KPIs are at the heart of an ESG financing and the KPIs for each financing in the fund finance market will be unique and accordingly will need to be discussed and considered in context. In the fund finance space, the underlying investment strategy of the fund and what it would like to change within its business will also be an important factor in this discussion. While discussions regarding ESG finance often focus on the environmental gains to be made, consideration should also be given to the social and governance aspects – are there, for example, gender, diversity or governance improvements that could also be measured?
Similarly, while there is a tendency to focus on KPIs at the investment level, consideration should also be given as to whether fund-level KPIs may be appropriate (i.e. governance or social) or potentially even higher up the structure?
Regardless of what they relate to, we expect the KPIs to take into account considerations such as:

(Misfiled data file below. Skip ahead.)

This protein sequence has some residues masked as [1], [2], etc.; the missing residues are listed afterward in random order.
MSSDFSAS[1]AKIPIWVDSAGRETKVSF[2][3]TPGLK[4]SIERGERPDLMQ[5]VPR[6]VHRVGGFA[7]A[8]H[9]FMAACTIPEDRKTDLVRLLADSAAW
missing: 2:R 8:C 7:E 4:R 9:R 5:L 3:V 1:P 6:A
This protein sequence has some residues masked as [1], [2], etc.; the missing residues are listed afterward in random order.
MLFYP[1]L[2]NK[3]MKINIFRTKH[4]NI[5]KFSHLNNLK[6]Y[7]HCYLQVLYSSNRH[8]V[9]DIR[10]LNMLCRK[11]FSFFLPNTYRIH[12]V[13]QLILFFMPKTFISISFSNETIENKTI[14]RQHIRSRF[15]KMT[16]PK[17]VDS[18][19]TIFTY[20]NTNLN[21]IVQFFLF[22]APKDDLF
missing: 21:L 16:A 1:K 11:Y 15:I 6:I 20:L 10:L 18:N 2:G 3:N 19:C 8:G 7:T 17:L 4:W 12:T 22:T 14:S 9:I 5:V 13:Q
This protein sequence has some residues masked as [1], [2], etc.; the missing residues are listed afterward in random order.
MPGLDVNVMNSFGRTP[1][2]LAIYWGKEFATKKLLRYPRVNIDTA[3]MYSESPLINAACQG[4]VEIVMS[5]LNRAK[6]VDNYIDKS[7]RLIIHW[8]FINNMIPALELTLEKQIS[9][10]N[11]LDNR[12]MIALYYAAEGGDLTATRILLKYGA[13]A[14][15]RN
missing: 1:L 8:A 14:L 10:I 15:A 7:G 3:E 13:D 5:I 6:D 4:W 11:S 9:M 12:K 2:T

One of the unique challenges the fund finance market faces with ESG financing is how we set appropriate, challenging KPIs for those financings put in place early in the life of a fund when few or potentially no investments have been made. While previous fund performance on similar ESG metrics may help to inform this process, thought should be given to whether there is a requirement for an ability to review KPIs on a regular basis (e.g. every 12 months to consider whether they remain appropriate and sufficiently challenging). Other ways in which to approach this may include an ability for either the borrower or finance parties to bring the parties to the table to discuss certain KPIs should they feel they are no longer appropriate (with a right to disapply a KPI if agreement cannot be reached on any necessary amendments).